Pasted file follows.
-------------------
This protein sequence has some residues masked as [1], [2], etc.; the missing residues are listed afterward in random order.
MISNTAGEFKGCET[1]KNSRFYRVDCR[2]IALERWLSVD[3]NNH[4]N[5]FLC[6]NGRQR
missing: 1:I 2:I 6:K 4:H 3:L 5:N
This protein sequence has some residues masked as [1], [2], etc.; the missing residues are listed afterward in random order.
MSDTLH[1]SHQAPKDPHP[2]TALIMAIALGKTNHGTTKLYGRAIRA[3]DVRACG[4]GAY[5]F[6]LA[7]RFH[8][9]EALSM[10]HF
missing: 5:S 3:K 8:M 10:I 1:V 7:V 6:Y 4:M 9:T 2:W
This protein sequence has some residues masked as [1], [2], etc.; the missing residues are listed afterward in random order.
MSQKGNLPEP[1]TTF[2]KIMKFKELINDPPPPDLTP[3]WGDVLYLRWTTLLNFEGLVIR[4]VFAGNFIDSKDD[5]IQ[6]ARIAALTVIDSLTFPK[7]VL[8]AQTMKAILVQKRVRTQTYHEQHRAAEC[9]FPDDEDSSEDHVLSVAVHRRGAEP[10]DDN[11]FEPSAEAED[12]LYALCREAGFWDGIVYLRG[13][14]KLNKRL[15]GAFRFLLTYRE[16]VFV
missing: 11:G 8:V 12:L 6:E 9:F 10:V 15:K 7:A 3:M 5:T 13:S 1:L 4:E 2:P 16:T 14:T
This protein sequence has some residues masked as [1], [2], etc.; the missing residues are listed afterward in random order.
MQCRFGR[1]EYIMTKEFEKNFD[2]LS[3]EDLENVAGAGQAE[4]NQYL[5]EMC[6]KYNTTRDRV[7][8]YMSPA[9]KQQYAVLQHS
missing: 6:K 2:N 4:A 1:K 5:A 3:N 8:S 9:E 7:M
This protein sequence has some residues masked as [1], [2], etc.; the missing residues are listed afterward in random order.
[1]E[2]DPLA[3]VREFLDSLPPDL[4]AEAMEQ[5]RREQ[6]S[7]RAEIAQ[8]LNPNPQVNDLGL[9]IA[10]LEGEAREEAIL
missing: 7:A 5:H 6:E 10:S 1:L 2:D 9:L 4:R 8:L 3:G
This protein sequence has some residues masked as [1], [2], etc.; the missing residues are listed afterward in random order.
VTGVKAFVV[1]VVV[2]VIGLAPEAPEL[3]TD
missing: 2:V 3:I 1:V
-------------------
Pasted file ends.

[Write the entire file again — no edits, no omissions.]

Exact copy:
This protein sequence has some residues masked as [1], [2], etc.; the missing residues are listed afterward in random order.
MISNTAGEFKGCET[1]KNSRFYRVDCR[2]IALERWLSVD[3]NNH[4]N[5]FLC[6]NGRQR
missing: 1:I 2:I 6:K 4:H 3:L 5:N
This protein sequence has some residues masked as [1], [2], etc.; the missing residues are listed afterward in random order.
MSDTLH[1]SHQAPKDPHP[2]TALIMAIALGKTNHGTTKLYGRAIRA[3]DVRACG[4]GAY[5]F[6]LA[7]RFH[8][9]EALSM[10]HF
missing: 5:S 3:K 8:M 10:I 1:V 7:V 6:Y 4:M 9:T 2:W
This protein sequence has some residues masked as [1], [2], etc.; the missing residues are listed afterward in random order.
MSQKGNLPEP[1]TTF[2]KIMKFKELINDPPPPDLTP[3]WGDVLYLRWTTLLNFEGLVIR[4]VFAGNFIDSKDD[5]IQ[6]ARIAALTVIDSLTFPK[7]VL[8]AQTMKAILVQKRVRTQTYHEQHRAAEC[9]FPDDEDSSEDHVLSVAVHRRGAEP[10]DDN[11]FEPSAEAED[12]LYALCREAGFWDGIVYLRG[13][14]KLNKRL[15]GAFRFLLTYRE[16]VFV
missing: 11:G 8:V 12:L 6:E 9:F 10:V 15:K 7:A 3:M 5:T 13:S 1:L 4:E 2:P 16:T 14:T
This protein sequence has some residues masked as [1], [2], etc.; the missing residues are listed afterward in random order.
MQCRFGR[1]EYIMTKEFEKNFD[2]LS[3]EDLENVAGAGQAE[4]NQYL[5]EMC[6]KYNTTRDRV[7][8]YMSPA[9]KQQYAVLQHS
missing: 6:K 2:N 4:A 1:K 5:A 3:N 8:S 9:E 7:M
This protein sequence has some residues masked as [1], [2], etc.; the missing residues are listed afterward in random order.
[1]E[2]DPLA[3]VREFLDSLPPDL[4]AEAMEQ[5]RREQ[6]S[7]RAEIAQ[8]LNPNPQVNDLGL[9]IA[10]LEGEAREEAIL
missing: 7:A 5:H 6:E 10:S 1:L 2:D 9:L 4:R 8:L 3:G
This protein sequence has some residues masked as [1], [2], etc.; the missing residues are listed afterward in random order.
VTGVKAFVV[1]VVV[2]VIGLAPEAPEL[3]TD
missing: 2:V 3:I 1:V